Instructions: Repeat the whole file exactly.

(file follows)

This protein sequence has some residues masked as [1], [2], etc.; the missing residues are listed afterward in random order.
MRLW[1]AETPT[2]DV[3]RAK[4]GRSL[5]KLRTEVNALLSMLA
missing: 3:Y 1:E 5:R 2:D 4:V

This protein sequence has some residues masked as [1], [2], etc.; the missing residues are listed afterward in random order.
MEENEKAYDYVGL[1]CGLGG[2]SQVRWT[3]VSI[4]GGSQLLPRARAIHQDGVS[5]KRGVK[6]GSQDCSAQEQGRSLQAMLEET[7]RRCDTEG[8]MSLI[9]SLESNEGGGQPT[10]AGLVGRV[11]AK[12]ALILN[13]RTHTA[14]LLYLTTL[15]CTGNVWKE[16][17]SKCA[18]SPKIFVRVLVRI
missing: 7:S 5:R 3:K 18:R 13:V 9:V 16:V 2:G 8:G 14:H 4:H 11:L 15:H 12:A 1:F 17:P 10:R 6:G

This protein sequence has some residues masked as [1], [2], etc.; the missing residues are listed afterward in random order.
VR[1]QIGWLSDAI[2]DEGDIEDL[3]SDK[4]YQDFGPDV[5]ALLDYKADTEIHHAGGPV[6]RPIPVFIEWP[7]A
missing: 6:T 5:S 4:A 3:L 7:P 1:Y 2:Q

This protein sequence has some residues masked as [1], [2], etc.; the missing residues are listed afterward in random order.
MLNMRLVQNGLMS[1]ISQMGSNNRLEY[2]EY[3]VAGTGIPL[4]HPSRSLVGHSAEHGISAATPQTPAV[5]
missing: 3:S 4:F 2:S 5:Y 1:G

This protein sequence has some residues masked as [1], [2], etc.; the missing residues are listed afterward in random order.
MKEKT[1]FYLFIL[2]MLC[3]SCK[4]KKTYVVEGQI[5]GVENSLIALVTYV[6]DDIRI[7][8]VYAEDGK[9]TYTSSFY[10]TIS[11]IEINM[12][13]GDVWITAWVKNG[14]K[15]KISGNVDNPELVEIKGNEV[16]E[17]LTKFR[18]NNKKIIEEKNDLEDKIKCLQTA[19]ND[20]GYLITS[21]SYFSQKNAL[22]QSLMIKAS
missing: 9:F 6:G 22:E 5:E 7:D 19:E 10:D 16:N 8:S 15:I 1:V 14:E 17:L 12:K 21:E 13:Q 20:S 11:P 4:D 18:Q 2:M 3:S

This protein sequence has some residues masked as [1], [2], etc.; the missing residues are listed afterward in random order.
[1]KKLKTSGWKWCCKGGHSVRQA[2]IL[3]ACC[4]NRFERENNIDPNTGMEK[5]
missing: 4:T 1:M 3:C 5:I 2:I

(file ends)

This protein sequence has some residues masked as [1], [2], etc.; the missing residues are listed afterward in random order.
MRLW[1]AETPT[2]DV[3]RAK[4]GRSL[5]KLRTEVNALLSMLA
missing: 3:Y 1:E 5:R 2:D 4:V

This protein sequence has some residues masked as [1], [2], etc.; the missing residues are listed afterward in random order.
MEENEKAYDYVGL[1]CGLGG[2]SQVRWT[3]VSI[4]GGSQLLPRARAIHQDGVS[5]KRGVK[6]GSQDCSAQEQGRSLQAMLEET[7]RRCDTEG[8]MSLI[9]SLESNEGGGQPT[10]AGLVGRV[11]AK[12]ALILN[13]RTHTA[14]LLYLTTL[15]CTGNVWKE[16][17]SKCA[18]SPKIFVRVLVRI
missing: 7:S 5:R 3:K 18:R 13:V 9:V 16:V 2:G 8:G 14:H 4:H 11:L 15:H 12:A 1:F 17:P 10:R 6:G

This protein sequence has some residues masked as [1], [2], etc.; the missing residues are listed afterward in random order.
VR[1]QIGWLSDAI[2]DEGDIEDL[3]SDK[4]YQDFGPDV[5]ALLDYKADTEIHHAGGPV[6]RPIPVFIEWP[7]A
missing: 6:T 5:S 4:A 3:L 7:P 1:Y 2:Q

This protein sequence has some residues masked as [1], [2], etc.; the missing residues are listed afterward in random order.
MLNMRLVQNGLMS[1]ISQMGSNNRLEY[2]EY[3]VAGTGIPL[4]HPSRSLVGHSAEHGISAATPQTPAV[5]
missing: 3:S 4:F 2:S 5:Y 1:G

This protein sequence has some residues masked as [1], [2], etc.; the missing residues are listed afterward in random order.
MKEKT[1]FYLFIL[2]MLC[3]SCK[4]KKTYVVEGQI[5]GVENSLIALVTYV[6]DDIRI[7][8]VYAEDGK[9]TYTSSFY[10]TIS[11]IEINM[12][13]GDVWITAWVKNG[14]K[15]KISGNVDNPELVEIKGNEV[16]E[17]LTKFR[18]NNKKIIEEKNDLEDKIKCLQTA[19]ND[20]GYLITS[21]SYFSQKNAL[22]QSLMIKAS
missing: 9:F 6:G 22:E 5:E 7:D 19:E 10:D 16:N 8:S 15:I 1:V 14:E 17:L 12:K 21:E 13:Q 20:S 11:P 4:D 18:Q 2:M 3:S

This protein sequence has some residues masked as [1], [2], etc.; the missing residues are listed afterward in random order.
[1]KKLKTSGWKWCCKGGHSVRQA[2]IL[3]ACC[4]NRFERENNIDPNTGMEK[5]
missing: 4:T 1:M 3:C 5:I 2:I